More familiar today is opium —its descendants are heroin and morphine — and it was equally renowned in the antiquity of the Old World. It produces euphoria, pain relief and drowsiness, and it seems to be the most widespread of the ancient drugs, reaching most of Europe by the sixth millennium B.C. Poppy capsules adorn many Eastern Mediterranean artifacts, like figurines and jewelry, highlighting opium’s range of symbolic meanings.
In the South American Andes, coca is the drug of choice, and has perhaps been so for 8,000 years. Chewing the leaves of this plant, from which we now derive cocaine, helps to stave off fatigue, hunger, thirst and altitude sickness. Many indigenous tribes also use it in ritual contexts.
Smoking pipes in Argentina have been dated to as early as 2,100 B.C., and chemical analysis suggests they were used either to smoke tobacco or other hallucinogenic plants. As for marijuana, Neolithic Chinese farmers were growing hemp for various reasons by the fifth millennium B.C., including as a hallucinogen.
And of course, we can’t forget shrooms. Prehistoric Homo sapiens were so enamored of the fantastic fungi that many formed sacred cults around them in Mesoamerica. Small sculptures of human figures crowned with umbrella-like mushrooms are common throughout the region, dating between 500 B.C. and 900 A.D. In Siberia, Finno-Ugrian tribes have likely been aware of fly agaric — the classic image of a magic mushroom, red with white speckles — since “time immemorial.”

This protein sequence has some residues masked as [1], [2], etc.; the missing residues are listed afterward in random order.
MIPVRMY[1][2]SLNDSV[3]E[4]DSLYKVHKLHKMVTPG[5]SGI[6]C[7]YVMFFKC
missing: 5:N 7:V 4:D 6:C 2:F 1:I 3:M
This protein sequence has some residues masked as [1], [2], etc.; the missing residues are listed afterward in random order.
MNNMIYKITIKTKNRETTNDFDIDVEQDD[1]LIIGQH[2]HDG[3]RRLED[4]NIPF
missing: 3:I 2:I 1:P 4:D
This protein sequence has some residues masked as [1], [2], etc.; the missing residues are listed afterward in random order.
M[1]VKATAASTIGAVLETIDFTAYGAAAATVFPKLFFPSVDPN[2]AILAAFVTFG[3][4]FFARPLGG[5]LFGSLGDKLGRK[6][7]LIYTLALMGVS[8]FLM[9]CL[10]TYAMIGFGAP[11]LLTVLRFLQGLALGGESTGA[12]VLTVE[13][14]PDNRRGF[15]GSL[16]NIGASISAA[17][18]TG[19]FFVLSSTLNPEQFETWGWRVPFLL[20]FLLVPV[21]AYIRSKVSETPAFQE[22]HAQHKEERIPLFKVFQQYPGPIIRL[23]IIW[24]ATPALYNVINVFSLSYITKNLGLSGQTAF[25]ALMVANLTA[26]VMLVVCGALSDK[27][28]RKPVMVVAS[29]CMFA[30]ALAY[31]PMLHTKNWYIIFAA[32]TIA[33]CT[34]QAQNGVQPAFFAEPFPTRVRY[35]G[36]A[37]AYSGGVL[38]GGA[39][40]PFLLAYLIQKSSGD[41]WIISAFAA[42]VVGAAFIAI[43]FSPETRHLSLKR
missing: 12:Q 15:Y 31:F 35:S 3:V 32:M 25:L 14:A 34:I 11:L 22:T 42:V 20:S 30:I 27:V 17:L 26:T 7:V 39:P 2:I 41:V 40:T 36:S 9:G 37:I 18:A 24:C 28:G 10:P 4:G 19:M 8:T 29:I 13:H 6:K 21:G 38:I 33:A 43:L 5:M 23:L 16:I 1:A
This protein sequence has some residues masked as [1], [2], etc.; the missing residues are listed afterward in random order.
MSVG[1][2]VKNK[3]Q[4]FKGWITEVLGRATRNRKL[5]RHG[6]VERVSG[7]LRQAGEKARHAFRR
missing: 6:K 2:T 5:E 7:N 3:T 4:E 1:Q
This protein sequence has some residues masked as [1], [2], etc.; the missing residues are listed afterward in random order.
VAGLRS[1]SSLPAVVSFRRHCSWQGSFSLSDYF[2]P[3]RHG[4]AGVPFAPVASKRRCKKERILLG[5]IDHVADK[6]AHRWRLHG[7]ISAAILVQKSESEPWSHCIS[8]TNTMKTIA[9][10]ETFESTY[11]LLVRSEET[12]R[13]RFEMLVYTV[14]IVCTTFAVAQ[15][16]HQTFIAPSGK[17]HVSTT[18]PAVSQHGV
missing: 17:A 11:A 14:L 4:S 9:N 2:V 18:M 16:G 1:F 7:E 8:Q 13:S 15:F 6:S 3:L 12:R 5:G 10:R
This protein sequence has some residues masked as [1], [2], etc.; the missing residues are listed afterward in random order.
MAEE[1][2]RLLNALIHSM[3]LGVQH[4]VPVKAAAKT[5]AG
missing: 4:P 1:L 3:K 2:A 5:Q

Origins of Craving
One of the oldest potential cases of medicinal drug use involves a 60,000-year-old Neanderthal. Around his burial site lay various plants, including the stimulant ephedra. Some have disputed this evidence, as the grave also contained the bones of a gerbil-like rodent that may have hauled in the plants itself.
Some wild animals have been observed to act inebriated after eating overly ripe fruit, and this points to one theory of the human-alcohol dynamic. It’s — magnificently — titled the “Drunken Monkey Hypothesis,” and it may account for our intoxication impulse.
Before they hunted for meat, our primate forebears foraged for fruit. The hypothesis suggests a strong desire for the smell and taste of alcohol, produced in fruit as yeast converts its sugars into ethanol, would help them to detect dinner at peak ripeness.